Graduate Programs

The Department of Electrical and Computer Engineering offers both M.S. and Ph.D. degrees in Electrical and Computer Engineering with the broad focus areas of Communications and Networking, Signal and Information Processing, Electronic Circuits and Systems, and Computer Engineering.

Introduction

Electrical and Computer Engineering (ECE) is the creative application of engineering principles and methods to the design and development of hardware and software systems. Both the M.S. and Ph.D. ECE programs encompass the design, development, testing, and evaluation of hardware and software components, as well as integrated systems and networks. Research in Electrical and Computer Engineering strives to achieve innovative functionality and higher performance in computing systems and components. The research portion of the ECE graduate programs, is focused in four concentration areas: 1) Communications and Networking, 2) Signal and Information Processing, 3) Computer Engineering and 4) Electronic Circuits and Systems. Following is a description of each of these areas:

  • Communications and Networking

    This area includes the study of end-to-end transmission and reception of data, including wireless communications, communication theory, information theory, networking, queueing theory, stochastic processes.

  • Signal and Information Processing

    This area includes the study of controls, signals, and systems, including estimation and detection; signal, image and video processing; pattern recognition, linear and nonlinear systems.

  • Electronic Circuits and Systems

    This area includes the study of analysis, design, synthesis, and implementation of analog, digital, mixed-signal, and radio frequency (RF) integrated circuits and systems for applications in computing, sensing, and communications.

  • Computer Engineering

    This area includes the study of interfacing between computer hardware and software including computer architecture, parallel computing, robotics, embedded and reconfigurable computing for enhanced performance of target applications.

For the M.S. degree, both thesis and non-thesis options are available. The M.S. degree is 30 credit hours and the Ph.D. degree is 75 credit hours.

Faculty in ECE conduct externally-funded research in a broad range of areas. Research and Teaching Assistantships are available for highly qualified students, particularly those interested in pursuing a doctoral degree.

Requirements for Admission

To enter the the program, students are expected to have an appropriate undergraduate degree such as a B.S., B.Tech, B.E., M.S., M.Tech, or M.E. in Electrical and Computer Engineering, Electronics and Communication Engineering, Electrical Engineering, Computer Engineering, Computer Science or related fields. Typically, students are expected to have a GRE Quantitative score of 155 or better for admission to the M.S. program and 160 or better for the Ph.D. program.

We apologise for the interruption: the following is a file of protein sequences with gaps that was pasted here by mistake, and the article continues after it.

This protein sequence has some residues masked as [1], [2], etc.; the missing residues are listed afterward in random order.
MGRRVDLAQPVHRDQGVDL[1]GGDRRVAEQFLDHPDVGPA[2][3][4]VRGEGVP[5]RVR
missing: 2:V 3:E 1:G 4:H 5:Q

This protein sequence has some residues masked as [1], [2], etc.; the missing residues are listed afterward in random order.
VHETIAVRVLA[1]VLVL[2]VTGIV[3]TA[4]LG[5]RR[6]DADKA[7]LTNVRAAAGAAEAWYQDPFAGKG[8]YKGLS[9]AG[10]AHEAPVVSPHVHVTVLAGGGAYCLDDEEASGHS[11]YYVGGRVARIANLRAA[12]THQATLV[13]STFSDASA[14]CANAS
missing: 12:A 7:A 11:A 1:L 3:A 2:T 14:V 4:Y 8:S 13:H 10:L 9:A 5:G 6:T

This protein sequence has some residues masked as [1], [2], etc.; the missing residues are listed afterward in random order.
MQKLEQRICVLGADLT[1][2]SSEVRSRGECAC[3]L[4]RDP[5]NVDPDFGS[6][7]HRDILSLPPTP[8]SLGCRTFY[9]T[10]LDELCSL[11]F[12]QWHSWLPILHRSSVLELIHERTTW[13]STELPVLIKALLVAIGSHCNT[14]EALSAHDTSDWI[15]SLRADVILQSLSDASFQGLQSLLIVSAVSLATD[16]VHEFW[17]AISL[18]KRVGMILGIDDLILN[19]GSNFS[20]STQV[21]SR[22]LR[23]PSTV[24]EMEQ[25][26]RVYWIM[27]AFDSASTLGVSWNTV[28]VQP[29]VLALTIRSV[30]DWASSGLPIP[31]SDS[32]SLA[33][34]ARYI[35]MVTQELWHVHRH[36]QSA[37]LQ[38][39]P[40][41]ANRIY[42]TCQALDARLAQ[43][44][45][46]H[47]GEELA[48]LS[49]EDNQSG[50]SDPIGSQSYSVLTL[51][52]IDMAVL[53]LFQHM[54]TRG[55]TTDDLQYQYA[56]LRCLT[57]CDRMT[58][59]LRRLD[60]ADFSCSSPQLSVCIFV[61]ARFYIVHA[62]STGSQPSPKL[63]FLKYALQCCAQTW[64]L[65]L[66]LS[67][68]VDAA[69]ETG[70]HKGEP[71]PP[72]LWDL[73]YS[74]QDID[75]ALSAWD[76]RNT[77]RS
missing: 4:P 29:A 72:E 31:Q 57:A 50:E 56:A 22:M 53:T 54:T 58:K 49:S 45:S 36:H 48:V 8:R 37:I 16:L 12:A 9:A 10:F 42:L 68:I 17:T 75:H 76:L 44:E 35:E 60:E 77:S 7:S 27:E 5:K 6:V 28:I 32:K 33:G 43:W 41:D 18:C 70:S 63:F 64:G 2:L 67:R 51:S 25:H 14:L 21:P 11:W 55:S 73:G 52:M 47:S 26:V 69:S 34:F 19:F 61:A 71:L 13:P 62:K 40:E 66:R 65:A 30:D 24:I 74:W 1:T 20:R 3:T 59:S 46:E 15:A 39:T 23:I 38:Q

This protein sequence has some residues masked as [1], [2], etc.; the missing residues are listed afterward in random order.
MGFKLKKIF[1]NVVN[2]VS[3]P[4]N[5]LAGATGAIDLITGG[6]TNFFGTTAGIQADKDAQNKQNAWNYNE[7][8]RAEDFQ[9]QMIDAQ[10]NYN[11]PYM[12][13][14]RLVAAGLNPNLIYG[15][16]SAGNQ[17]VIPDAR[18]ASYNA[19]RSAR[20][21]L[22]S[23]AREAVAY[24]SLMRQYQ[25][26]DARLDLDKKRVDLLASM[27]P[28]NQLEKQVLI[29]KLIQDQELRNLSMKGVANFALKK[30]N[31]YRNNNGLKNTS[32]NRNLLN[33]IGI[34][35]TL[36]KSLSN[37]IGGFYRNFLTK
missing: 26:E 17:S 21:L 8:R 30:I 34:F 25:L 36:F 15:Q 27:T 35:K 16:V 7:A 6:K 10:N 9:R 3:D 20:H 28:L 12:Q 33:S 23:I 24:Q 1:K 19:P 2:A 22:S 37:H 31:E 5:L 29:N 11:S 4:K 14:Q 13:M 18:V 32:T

Graduate Courses in Electrical and Computer Engineering

Here is a link to the description of our ECE graduate courses.

Here is a listing of the technical/concentration area courses.

M.S. ECE Program

Program of Study

The MS program includes both thesis and non-thesis options. The general structure of the course requirements and the total credit hours are the same both with and without the thesis, though the required credit hours in some categories of courses increases with the non-thesis option. The program has a depth requirement that consists of a group of courses in a chosen ECE concentration area. The department will maintain a list of ECE concentration areas and the core courses associated with each area that can be used to fulfill this depth requirement. The thesis and non-thesis options are shown in the tables below.

Thesis Option - 30 Credits

  • Depth – Courses in a selected Concentration Area (12 credits)
  • Breadth – Courses outside the selected Concentration Area (6 credits)
  • Math/Physics (3 credits)
  • Technical Elective (3 credits)
  • Thesis (6 credits minimum)

Non-Thesis Option - 30 Credits

  • Depth – Courses in a selected Concentration Area (12 credits)
  • Breadth – Courses outside the selected Concentration Area (6 credits)
  • Math/Physics (3 credits)
  • Technical Electives (6 credits)
  • Projects Course or Master’s Project (3 credits)

The course categories are:

  • Depth: 12 credit hours (4 courses) selected from a single concentration area. Courses are chosen from the list of concentration areas and their associated core courses that is maintained by the department.

  • Breadth: 6 credit hours (2 courses) from the list of concentration areas but chosen from outside the student’s depth concentration area. If a course is listed in the student’s depth concentration area as well as another area, it can only be used to satisfy the depth concentration course requirement.

  • Math/Physics: 3 credit hours (1 course) in mathematics (A MAT) or physics (A PHY).